InterAS Multicasting

A challenge facing any multicast routing protocol (or any unicast routing protocol, for that matter) is scaling efficiently to the set of hosts requiring delivery of packets. You have seen how dense mode protocols such as PIM-DM and DVMRP do not scale well; by definition, the protocols assume that most hosts in the multicast domain are group members. PIM-SM, being a sparse mode protocol, scales better because it assumes most hosts in the multicast domain are not group members. Yet the assumption of both dense mode and sparse mode protocols is that they span a single domain. In other words, all the IP multicast routing protocols you have examined so far can be considered multicast IGPs.

How, then, can multicast packets be delivered across AS boundaries while maintaining the autonomy of each AS?

The PIM-SM Internet Draft begins to address the issue by defining a PIM Multicast Border Router (PMBR). The PMBR resides at the edge of a PIM domain and builds special branches to all RPs in the domain, as illustrated in Figure 7-4. Each branch is represented by a (*,*,RP) entry, where the two wildcard components represent all source and group addresses that map to that RP. When an RP receives traffic from a source, it forwards the traffic to the PMBR, which then forwards the traffic into the neighboring domain. The PMBR depends on the neighboring domain to send it prunes for any unwanted traffic, and the PMBR then sends prunes to the RP.

The shortcoming of the PMBR concept is this flood-and-prune behavior. In fact, PMBRs were proposed primarily to connect PIM-SM domains to DVMRP domains. Because of the poor scalability inherent in the approach, Cisco IOS Software does not support PMBRs.

Figure 7-4 A PIM Multicast Border Router Forms Multicast Branches to Each RP in Its Domain Called

(*, *, RP) Branches. RPs Forward All Source Traffic to the PMBR Along These Branches

Accepting that PIM-SM is the de facto standard IP multicast routing protocol, the question of how to route multicast traffic between autonomous systems can be reduced to a question of how to route between PIM-SM domains. Two issues must be addressed:

• When a source is in one domain and group members are in other domains, RPF procedures must remain valid.

• To preserve autonomy, a domain cannot rely on an RP in another domain.

PIM-SM is protocol-independent, so the first issue seems easy enough to resolve. Just as PIM uses the unicast IGP routes to determine RPF interfaces within a domain, it can use BGP routes to determine RPF interfaces to sources in other autonomous systems. When moving traffic between domains, however, you may want your multicast traffic to use different links from your unicast traffic, as shown in Figure 7-5. If a multicast packet arrives on link A, and BGP indicates that the unicast route to the packet's source is via link B, the RPF check fails. Static mroutes could be used to prevent RPF problems, but they are obviously not practical on a large scale. Instead, BGP must be extended so that it can indicate whether an advertised prefix is to be used for unicast routing, multicast RPF checks, or both.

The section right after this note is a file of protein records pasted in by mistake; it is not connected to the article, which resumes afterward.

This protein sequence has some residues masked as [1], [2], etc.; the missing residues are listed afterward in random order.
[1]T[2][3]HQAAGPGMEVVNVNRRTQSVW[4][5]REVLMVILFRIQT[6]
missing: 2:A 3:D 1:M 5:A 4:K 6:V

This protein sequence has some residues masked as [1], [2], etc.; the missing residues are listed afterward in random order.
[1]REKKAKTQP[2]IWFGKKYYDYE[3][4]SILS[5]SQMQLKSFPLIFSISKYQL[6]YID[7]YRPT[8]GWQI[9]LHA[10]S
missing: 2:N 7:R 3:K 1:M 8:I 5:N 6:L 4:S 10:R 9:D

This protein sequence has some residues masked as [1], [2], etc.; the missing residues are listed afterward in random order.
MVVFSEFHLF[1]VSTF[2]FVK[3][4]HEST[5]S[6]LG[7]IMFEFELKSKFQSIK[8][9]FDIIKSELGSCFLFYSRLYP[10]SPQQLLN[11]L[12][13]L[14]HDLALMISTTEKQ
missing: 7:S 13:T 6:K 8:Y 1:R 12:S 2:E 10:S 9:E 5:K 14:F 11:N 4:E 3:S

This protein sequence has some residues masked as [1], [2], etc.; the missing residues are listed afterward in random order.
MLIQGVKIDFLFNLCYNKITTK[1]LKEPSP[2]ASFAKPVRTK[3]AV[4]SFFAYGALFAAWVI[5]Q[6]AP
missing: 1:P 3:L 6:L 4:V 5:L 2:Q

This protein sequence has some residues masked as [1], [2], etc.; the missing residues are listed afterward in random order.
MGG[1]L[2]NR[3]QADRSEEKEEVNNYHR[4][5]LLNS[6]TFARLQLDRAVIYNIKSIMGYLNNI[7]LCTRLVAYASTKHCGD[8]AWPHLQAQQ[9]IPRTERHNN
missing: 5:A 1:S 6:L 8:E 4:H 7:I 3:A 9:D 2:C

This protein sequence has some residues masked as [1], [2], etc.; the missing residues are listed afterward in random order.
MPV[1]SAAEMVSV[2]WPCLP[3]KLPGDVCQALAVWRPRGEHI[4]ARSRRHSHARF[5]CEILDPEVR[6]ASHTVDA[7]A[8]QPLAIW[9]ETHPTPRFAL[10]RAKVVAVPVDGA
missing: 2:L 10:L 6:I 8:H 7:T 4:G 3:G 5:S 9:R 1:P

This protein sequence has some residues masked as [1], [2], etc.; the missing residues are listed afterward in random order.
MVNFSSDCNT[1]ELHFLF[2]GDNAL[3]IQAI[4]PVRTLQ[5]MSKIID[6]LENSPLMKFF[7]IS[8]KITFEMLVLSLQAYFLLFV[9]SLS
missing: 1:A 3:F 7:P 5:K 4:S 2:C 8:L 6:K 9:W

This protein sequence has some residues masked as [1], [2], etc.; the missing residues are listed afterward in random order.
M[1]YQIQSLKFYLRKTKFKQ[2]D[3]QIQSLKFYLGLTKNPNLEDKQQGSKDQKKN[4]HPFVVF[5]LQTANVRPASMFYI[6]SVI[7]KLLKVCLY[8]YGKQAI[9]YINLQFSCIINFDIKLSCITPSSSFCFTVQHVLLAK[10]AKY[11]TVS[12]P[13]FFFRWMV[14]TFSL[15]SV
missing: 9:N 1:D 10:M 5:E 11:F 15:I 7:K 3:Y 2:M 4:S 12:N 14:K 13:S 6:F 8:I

Figure 7-4 A PIM Multicast Border Router Forms Multicast Branches to Each RP in Its Domain Called

(*, *, RP) Branches. RPs Forward All Source Traffic to the PMBR Along These Branches

192.168.3.15

192.168.3.15

Figure 7-5 Inter-AS Traffic Engineering Requirements May Dictate That Multicast Traffic Pass Over a Link Separate from Unicast Traffic

As it happens, PIM can take advantage of existing extensions to BGP. The extended version of BGP is called Multiprotocol BGP (MBGP) and is described in RFC 2283.2 Although the extensions were created to allow BGP to carry reachability information for protocols such as IPv6 and IPX, the widespread application of MBGP is to advertise multicast sources. As a result, the "M" in MBGP is frequently and inaccurately thought to represent "multicast" rather than "multiprotocol."

The most common application of MBGP is for peer connections at NAPs among service providers that have agreed to exchange multicast traffic. As Figure 7-6 shows, the autonomous systems may be peered for unicast traffic but must share a separate peering point for multicast traffic. Some prefixes will be advertised over both the unicast and multicast NAPs, so MBGP is used to differentiate multicast RPF paths from unicast paths.

NOTE Multicast NAPs are usually some nonswitched medium such as FDDI, as depicted in Figure 7-6.

Figure 7-6 MBGP Is Used When Separate Peering Points Are Required for Multicast and Unicast

Figure 7-6 MBGP Is Used When Separate Peering Points Are Required for Multicast and Unicast

Unicast NAP

The second inter-AS PIM issue (to preserve autonomy, a domain cannot rely on an RP in another domain) stems from the fact that an AS does not want to depend on an RP that it does not control. If each AS places its own RPs, however, there must be a protocol that each RP can use to share its source information with other RPs across AS boundaries and in turn discover sources known by other RPs, as illustrated in Figure 7-7. That protocol is the Multicast Source Discovery Protocol (MSDP).3

Figure 7-7 Multicast Source Discovery Protocol Is Spoken Between RPs and Allows Each RP to Discover Sources Known by Other RPs

Figure 7-7 Multicast Source Discovery Protocol Is Spoken Between RPs and Allows Each RP to Discover Sources Known by Other RPs

The following two sections describe the MBGP extensions and the operation of MSDP.

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